Are you the sort of person who loves the idea of wintering at a ski lodge, only you’d rather not bother about the skiing part? I hear you. It’s out of the way, but if you can get to it, the family-run Greenglass House is one of the coziest places in the city. We were skeptical, since we got our tip about this inn from, shall we say, someone we would have expected to know more about, shall we say, sailing under the radar than about finding vacation hotspots. But it’s on the Register of Historic Places thanks to a fairly amazing collection of stained glass, and in good weather it’s walking distance to the Ferrous Sanctus Monastery grounds. In the winter, it’s just a really wonderful place to curl up by the fire and sip a hot toddy. Be sure to go via the Quayside Harbors, so you can take the inn’s adorable little incline railway up the hillside to the inn’s grounds.
The Quayside Harbors
The Quenching Press**
A place that probably should be on the Register of Historic Places but isn’t is the Quayside Harbors’ Quenching Press. The pubs and taverns out on the piers tend to get the most attention from tourists staying in the Quayside Harbors (I know, I know, you’re thinking, what tourists ever stay in the Quayside Harbors? Probably like five, ever, but I bet all five of them stayed on the piers. It’s where you go when you go there). But they’re not the only options, and the Quenching Press is well worth looking into if you’re up for something that’s old and fascinating and completely out of place where it is. Also, the food is excellent. Look for the big old red stone warehouse on the inland side of the district. The ground floor is the tavern and restaurant, and the four floors of guest rooms look out over it from galleries above. You’ll take an antique lift (one of four) up to your room, which will probably be wallpapered by artifacts from a century ago, or more. The bartender looks like he stepped right out of the nineteenth century. It’s the perfect place for anyone who’d just as soon hole up and forget it’s winter—and the twenty-first century—at all.
Look, every guesthouse in the Slope wants your business in the winter and will give you an amazing deal if only you can get up the icy hills upon which those houses are perched in order to check in. We picked the Almshouse to mention here because it is by far and away the worst guesthouse to get to in bad weather and yet absolutely the best guesthouse to stay in in bad weather. Why? Because it was once a front for a smuggling racket that dealt mostly in drinkables. Liquor, sure, but also exotic drinking chocolate, rare coffees, and every conceivable sort of tea, the definition of which we’ll stretch to include steeped beverages that would blow your tea-drinking grandma’s mind and possibly make her hallucinate. And by “was once a front” we really mean was a front until last fall, when the runners got caught and the owner of the supposed “guesthouse” that needed to keep such big quantities on hand for its supposed “guests” had to open up for real to prove to Customs that it really was doing the business it said it was. Book your stay before Customs loses interest and reservations suddenly become impossible to get. Then order up a pot of something hot and fortifying and enjoy your stay.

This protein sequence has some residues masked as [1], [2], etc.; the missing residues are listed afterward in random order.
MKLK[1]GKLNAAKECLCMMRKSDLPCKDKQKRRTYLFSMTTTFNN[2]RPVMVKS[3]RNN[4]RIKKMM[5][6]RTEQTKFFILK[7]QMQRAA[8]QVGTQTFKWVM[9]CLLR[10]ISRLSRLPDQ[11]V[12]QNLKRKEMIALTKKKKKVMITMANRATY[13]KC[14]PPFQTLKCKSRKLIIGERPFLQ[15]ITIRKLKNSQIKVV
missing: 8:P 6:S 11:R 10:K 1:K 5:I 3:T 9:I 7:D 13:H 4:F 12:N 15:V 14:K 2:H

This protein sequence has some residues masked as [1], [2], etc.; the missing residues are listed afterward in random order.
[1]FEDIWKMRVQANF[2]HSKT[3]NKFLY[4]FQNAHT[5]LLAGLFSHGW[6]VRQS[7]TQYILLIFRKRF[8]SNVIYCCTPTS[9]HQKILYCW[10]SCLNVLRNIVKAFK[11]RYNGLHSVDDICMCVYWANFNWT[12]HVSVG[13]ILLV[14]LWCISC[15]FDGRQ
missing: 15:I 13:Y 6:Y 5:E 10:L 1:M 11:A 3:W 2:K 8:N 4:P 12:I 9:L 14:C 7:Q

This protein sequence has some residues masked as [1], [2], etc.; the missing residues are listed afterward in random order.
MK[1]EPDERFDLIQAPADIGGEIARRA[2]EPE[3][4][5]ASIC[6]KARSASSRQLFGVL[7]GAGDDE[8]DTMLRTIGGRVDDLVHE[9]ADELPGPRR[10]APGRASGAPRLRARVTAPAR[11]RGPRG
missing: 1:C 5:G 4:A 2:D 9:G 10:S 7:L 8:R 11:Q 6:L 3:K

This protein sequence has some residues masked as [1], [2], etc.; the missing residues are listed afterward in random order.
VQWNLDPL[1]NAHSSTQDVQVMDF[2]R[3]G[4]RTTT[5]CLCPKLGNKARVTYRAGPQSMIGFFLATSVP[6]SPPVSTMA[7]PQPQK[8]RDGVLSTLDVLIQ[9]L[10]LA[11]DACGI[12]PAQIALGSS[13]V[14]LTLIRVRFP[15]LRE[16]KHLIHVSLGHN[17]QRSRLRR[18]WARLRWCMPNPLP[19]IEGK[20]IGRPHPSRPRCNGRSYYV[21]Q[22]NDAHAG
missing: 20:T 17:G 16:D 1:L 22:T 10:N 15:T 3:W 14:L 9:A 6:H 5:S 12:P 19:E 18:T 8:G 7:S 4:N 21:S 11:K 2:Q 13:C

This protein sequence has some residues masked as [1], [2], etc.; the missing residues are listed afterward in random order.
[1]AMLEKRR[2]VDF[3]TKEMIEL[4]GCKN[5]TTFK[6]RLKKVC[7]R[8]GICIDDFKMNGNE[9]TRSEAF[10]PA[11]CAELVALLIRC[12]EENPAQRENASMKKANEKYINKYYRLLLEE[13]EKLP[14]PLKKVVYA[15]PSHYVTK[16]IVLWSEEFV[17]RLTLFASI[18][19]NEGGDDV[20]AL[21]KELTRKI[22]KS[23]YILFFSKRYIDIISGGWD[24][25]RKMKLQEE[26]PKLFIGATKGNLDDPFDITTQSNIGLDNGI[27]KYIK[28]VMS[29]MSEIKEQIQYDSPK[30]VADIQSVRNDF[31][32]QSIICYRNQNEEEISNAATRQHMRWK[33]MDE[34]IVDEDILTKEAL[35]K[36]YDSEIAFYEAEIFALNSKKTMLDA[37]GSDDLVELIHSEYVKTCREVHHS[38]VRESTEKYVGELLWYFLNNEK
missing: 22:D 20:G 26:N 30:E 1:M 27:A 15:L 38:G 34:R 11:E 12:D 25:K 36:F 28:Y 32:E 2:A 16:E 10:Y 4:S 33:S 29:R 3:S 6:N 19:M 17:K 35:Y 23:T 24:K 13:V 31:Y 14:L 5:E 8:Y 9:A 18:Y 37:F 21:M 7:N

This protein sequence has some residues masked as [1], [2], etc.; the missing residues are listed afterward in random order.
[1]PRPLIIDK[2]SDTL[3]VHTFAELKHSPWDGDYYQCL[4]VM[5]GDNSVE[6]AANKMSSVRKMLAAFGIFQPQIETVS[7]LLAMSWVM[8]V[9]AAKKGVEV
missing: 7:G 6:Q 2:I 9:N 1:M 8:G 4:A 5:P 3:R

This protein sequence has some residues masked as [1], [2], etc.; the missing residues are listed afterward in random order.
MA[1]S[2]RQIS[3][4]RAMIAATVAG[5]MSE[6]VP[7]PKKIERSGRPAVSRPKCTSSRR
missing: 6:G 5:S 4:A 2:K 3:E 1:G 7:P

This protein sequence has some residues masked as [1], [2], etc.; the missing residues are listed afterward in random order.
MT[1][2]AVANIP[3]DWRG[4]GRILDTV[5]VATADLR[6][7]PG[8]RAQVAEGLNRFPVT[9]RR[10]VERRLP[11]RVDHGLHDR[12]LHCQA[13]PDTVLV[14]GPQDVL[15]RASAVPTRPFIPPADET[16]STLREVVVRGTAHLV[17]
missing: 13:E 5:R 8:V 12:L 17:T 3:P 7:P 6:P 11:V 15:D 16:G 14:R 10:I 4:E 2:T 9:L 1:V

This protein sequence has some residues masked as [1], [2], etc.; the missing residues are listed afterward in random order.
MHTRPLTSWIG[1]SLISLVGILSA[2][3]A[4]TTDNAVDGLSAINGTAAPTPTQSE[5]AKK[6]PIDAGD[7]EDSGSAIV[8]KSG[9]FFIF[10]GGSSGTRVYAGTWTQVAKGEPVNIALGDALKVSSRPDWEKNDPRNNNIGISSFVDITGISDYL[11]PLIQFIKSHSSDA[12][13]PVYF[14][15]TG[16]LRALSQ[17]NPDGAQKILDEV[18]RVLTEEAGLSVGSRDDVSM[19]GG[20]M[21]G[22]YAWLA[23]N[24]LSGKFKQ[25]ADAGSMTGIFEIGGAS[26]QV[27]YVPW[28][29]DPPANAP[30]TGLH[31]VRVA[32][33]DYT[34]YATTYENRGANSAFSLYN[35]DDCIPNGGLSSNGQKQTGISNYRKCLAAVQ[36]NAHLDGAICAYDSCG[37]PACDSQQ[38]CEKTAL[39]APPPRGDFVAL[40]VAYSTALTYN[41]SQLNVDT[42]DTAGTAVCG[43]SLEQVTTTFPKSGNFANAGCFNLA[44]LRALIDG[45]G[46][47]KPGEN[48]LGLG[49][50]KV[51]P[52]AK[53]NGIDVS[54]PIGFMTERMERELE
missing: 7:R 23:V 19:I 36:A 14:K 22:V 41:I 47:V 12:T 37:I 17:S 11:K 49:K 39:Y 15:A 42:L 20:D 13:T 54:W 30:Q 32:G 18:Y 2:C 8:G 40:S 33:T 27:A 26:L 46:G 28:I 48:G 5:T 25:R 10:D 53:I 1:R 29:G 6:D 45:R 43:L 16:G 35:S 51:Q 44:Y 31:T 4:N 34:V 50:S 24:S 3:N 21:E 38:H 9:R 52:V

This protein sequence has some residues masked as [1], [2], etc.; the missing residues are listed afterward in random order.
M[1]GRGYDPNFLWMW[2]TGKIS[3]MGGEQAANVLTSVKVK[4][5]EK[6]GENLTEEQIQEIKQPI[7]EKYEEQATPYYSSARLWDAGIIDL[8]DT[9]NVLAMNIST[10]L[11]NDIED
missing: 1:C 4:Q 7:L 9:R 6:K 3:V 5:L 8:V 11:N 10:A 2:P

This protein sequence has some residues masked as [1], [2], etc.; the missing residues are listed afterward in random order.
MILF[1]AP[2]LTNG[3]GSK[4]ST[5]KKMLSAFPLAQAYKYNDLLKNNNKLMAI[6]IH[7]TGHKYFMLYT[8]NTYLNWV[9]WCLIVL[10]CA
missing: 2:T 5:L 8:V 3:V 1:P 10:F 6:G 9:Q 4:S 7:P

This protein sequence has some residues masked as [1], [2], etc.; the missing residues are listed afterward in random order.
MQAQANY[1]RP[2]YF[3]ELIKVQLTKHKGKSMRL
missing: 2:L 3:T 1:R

Melancholy Street Public House
Don’t let the name fool you—if you stayed away from streets with unpleasant names, you’d never visit Shantytown at all. Yes, Melancholy Street is on the grounds of what was once an extensive graveyard in the neighborhood of Creve Coeur, and yes, I suppose there are more than a few headstones and mausoleums still littering the environs. Yes, the Public House was built incorporating what was once upon a time the cemetery’s gatehouse. But the menu is fabulous, the wine cellar is remarkable, and the rooms in the two gatehouse spires have delightful 360-degree views of scenic riverside Creve Coeur, which, again, despite the grim promises made by its name, is actually quite lovely. Just try not to speculate about what’s buried underfoot.
*Ouch. Apologies to all writers, on behalf of the rest of the NBTC.—KM (Responsible as usual for typing Hallie’s notes up and posting them in readable form.)
**Re. the Quenching Press—I’m confused by this. The red stone warehouse Hallie’s talking about here has been empty for ages. I can’t even find records of who owns it, or when it was last open for any kind of business. There’s certainly not a tavern there, or guest rooms of any kind. Call for information before you show up, is what I’m saying, but I have no idea who you’d call.—KM